The karst areas in southern China where S. tonkinensis is mainly distributed have experienced extremely variable conditions related to hydrologic droughts in recent decades [7]. Climate change models predict more frequent incidences of drought and extreme temperature in the near future [8]. S. tonkinensis is relatively tolerant to drought stress. Mild drought stress promotes the accumulation of matrine and oxymatrine in the roots of S. tonkinensis [9]. However, severe drought stress may cause excess superoxide production in the chloroplast, resulting in photoinhibition and photooxidation damage [10]. Due to the endangered status of wild S. tonkinensis, improving plant resilience to drought stress and protecting its medicinal active ingredients has become a major target for breeding programs.

In non-model plants without a reference genome, such as S. tonkinensis, mRNA sequencing approaches provide a rapid method for improving drought tolerance through genetic manipulation [11]. Numerous genes that are differentially regulated under drought stress can be rapidly identified through mRNA sequencing. Drought stress in soybean was shown to result in the differential expression of a total of 6609 transcripts, including many genes related to hormones (auxin/ethylene), carbohydrates, cell wall-related secondary metabolism, and transcription factors (TFs) controlling root growth [12, 13]. mRNA sequencing is also a powerful tool for discovering novel genes that participate in secondary metabolite biosynthesis. In Ginkgo biloba L., 23 bHLH, 9 MYB, 5 WRKY, and 4 bZIP genes that act as regulators in flavonoid and terpenoid biosynthesis were identified through mRNA sequencing [14]. In S. tonkinensis, however, the application of mRNA sequencing to identify drought-related genes has not been reported. Only one recent study utilized mRNA sequencing to study genes involved in flower development in this species [15].

Plant miRNAs can rapidly respond to different developmental and environmental signals and subsequently suppress the expression of their targets via mRNA cleavage or transcriptional inhibition [16,17,18]. In addition to mRNA sequencing, small RNA sequencing is another powerful high-throughput method for investigating stress regulatory networks. Many studies have shown that miRNAs are involved in regulating a wide range of plant stress resistance processes, including abiotic stress and biotic stress responses [19, 20]. For instance, among the 1643 miRNAs identified through sequencing in Tibetan wild barley, 12 miRNAs were regarded as drought tolerance-associated miRNAs [21]. In sweet potato leaves and roots, many miRNAs were significantly differentially regulated by salinity stress. Some of these miRNAs functioned in a tissue-specific manner in sweet potato under salinity stress [22]. Integrated small RNA sequencing and transcriptome analyses revealed drought stress regulatory networks in durum wheat and tomato [23, 24]. In durum wheat, key miRNA-mRNA modules (particularly, novel pairs of miRNAs and transcription factors) with antagonistic regulatory patterns were identified in response to drought and heat stresses [23]. In tomato, target genes were retrieved from 47 out of the 54 differentially-expressed conserved miRNAs, many of which were related to drought stress tolerance [24].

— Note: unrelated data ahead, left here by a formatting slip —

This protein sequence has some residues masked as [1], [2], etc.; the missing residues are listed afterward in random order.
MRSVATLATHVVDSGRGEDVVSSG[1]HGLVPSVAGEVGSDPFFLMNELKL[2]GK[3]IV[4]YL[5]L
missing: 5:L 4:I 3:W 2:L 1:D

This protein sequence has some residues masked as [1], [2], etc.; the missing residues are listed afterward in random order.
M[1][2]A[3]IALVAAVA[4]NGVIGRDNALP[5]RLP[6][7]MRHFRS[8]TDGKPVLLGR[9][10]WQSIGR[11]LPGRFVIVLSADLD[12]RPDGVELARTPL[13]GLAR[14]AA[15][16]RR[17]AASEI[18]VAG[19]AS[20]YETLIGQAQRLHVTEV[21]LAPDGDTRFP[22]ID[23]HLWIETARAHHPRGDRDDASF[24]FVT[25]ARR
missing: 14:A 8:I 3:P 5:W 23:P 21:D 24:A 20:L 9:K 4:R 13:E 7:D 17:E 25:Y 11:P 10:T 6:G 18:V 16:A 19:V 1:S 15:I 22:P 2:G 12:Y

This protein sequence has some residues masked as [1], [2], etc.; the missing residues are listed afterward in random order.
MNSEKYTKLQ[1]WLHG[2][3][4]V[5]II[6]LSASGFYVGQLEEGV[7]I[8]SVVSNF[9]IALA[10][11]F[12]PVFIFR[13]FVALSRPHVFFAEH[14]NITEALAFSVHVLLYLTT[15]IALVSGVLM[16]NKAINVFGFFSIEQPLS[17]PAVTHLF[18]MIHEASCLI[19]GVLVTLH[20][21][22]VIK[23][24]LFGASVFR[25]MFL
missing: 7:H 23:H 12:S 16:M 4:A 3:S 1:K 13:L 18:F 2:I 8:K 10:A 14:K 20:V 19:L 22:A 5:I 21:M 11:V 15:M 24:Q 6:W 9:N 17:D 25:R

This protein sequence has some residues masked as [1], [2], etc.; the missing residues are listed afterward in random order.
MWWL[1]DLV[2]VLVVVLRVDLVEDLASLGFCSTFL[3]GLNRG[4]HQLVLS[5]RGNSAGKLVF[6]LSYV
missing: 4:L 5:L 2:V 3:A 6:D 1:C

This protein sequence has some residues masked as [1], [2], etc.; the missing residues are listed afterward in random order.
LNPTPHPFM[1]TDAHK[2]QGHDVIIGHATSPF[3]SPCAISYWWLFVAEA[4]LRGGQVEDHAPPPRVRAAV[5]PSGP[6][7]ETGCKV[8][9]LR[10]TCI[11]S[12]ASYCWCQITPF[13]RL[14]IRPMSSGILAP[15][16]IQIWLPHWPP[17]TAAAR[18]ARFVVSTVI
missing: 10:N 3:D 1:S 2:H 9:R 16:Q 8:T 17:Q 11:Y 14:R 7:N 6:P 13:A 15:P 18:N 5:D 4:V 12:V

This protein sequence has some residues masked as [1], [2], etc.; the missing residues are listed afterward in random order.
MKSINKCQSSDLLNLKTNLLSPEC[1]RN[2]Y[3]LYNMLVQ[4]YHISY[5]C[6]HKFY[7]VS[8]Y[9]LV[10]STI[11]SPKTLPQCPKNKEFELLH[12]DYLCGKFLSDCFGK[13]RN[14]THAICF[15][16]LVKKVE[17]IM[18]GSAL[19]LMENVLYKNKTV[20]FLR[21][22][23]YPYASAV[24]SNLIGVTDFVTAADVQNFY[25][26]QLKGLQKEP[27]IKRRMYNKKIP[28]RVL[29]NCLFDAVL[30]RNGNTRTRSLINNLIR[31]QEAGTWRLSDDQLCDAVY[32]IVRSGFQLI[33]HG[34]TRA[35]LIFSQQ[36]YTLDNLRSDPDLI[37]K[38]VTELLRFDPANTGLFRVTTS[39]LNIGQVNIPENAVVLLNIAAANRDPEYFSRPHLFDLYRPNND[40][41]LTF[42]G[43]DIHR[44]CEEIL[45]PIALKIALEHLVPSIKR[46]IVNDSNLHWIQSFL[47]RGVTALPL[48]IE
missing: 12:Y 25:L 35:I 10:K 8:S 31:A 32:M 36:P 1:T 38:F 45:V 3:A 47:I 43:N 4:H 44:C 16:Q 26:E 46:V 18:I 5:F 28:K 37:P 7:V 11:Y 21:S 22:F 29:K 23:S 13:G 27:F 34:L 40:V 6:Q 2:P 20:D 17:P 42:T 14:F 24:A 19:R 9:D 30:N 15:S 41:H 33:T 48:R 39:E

Although drought stress-related mRNAs and miRNAs have been documented in many plant species, information regarding miRNAs and their targets in S. tonkinensis under drought stress conditions is scarce. Here, we report the first systematic investigation of the regulatory networks of S. tonkinensis under drought stress based on the high-throughput sequencing of mRNAs and miRNAs. The data presented here will help elucidate the genes and miRNAs involved in drought tolerance and secondary metabolite synthesis in S. tonkinensis and provide novel insights into the associated molecular mechanisms, as a resource for breeding to improve drought tolerance in cultivated S. tonkinensis. In addition, this study provides useful information for the application of S. tonkinensis roots in the pharmaceutical industry.

Results

Physiological changes in S. tonkinensis under drought stress